A prospective study on the morbidity resulting from calvarial bone harvesting for intraoral reconstruction

Int J Oral Maxillofac Surg. 2015 Apr;44(4):513-7. doi: 10.1016/j.ijom.2014.12.007. Epub 2015 Jan 6.

Abstract

Calvarial bone grafts are used for reconstruction of the maxilla or mandible to enable implant placement. The aim of this study was to assess the morbidity resulting from the use of calvarial bone grafts to reconstruct the maxilla and mandible. Thirty-six consecutive patients were included in this prospective study (14 men and 22 women; mean age 59 ± 8.2 years). Perioperative and postoperative complications related to harvesting of the calvarial bone were scored, as well as the occurrence of intraoral complications (average follow-up 25 ± 12 months). Perioperative exposure of the dura occurred in four patients and the graft broke during harvesting in five patients. With a change in the technique, these complications no longer occurred. Postoperative pain levels at the calvarial donor site were low (visual analogue scale (VAS) 1.9 ± 2.0 on day 1) and of short duration (5.2 ± 4.7 days to becoming pain-free). In all cases sufficient bone could be harvested to enable the placement of implants. The exposure of the dura and the intraoral complications were of no clinical consequence. Therefore, calvarial bone grafts appear to be promising for use in pre-implant intraoral reconstructions.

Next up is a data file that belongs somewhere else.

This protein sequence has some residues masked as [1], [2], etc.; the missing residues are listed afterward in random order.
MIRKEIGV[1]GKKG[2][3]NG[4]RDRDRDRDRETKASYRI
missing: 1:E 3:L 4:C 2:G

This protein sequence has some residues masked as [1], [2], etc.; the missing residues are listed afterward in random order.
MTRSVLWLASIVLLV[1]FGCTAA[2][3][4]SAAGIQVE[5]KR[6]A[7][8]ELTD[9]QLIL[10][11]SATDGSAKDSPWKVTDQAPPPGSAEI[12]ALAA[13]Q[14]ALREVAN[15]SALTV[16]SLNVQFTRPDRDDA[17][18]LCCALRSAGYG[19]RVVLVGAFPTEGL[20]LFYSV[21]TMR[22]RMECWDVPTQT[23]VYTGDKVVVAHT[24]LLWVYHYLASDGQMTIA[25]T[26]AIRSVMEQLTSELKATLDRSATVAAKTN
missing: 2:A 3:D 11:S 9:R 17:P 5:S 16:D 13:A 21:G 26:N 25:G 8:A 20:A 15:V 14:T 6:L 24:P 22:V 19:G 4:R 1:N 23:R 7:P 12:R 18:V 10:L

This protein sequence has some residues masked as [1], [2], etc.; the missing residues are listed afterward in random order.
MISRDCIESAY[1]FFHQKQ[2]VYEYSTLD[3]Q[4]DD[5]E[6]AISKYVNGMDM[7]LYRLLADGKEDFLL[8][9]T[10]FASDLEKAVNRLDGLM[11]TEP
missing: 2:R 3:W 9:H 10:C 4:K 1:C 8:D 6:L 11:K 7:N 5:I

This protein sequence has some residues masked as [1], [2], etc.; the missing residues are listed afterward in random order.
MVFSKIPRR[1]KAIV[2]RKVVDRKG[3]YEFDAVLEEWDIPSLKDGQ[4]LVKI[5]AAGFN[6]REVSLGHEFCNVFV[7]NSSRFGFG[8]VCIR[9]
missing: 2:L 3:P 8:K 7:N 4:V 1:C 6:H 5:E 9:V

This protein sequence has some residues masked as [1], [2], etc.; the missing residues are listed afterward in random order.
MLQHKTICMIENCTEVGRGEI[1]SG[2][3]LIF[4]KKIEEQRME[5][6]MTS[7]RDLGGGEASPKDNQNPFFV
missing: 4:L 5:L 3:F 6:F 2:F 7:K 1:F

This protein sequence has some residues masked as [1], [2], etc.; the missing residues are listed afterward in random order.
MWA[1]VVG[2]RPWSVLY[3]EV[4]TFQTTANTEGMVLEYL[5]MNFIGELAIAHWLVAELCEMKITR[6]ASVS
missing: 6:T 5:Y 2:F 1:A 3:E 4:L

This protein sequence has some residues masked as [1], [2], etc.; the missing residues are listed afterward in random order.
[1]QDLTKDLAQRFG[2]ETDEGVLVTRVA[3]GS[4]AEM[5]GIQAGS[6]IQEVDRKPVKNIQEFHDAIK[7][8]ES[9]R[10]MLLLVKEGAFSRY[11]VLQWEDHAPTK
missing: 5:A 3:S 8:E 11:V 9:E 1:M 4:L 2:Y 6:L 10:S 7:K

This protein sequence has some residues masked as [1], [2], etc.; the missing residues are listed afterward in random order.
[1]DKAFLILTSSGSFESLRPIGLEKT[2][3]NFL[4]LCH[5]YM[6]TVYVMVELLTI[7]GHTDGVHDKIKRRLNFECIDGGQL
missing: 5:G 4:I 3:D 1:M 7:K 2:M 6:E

Keywords: Bone graft; Calvarial; Maxilla; Morbidity; Pre-prosthetic surgery; Reconstruction.

MeSH terms

  • Bone Transplantation / methods*
  • Female
  • Humans
  • Male
  • Middle Aged
  • Orthognathic Surgical Procedures / methods*
  • Pain Measurement
  • Plastic Surgery Procedures / methods*
  • Postoperative Complications
  • Prospective Studies
  • Skull / transplantation*
  • Treatment Outcome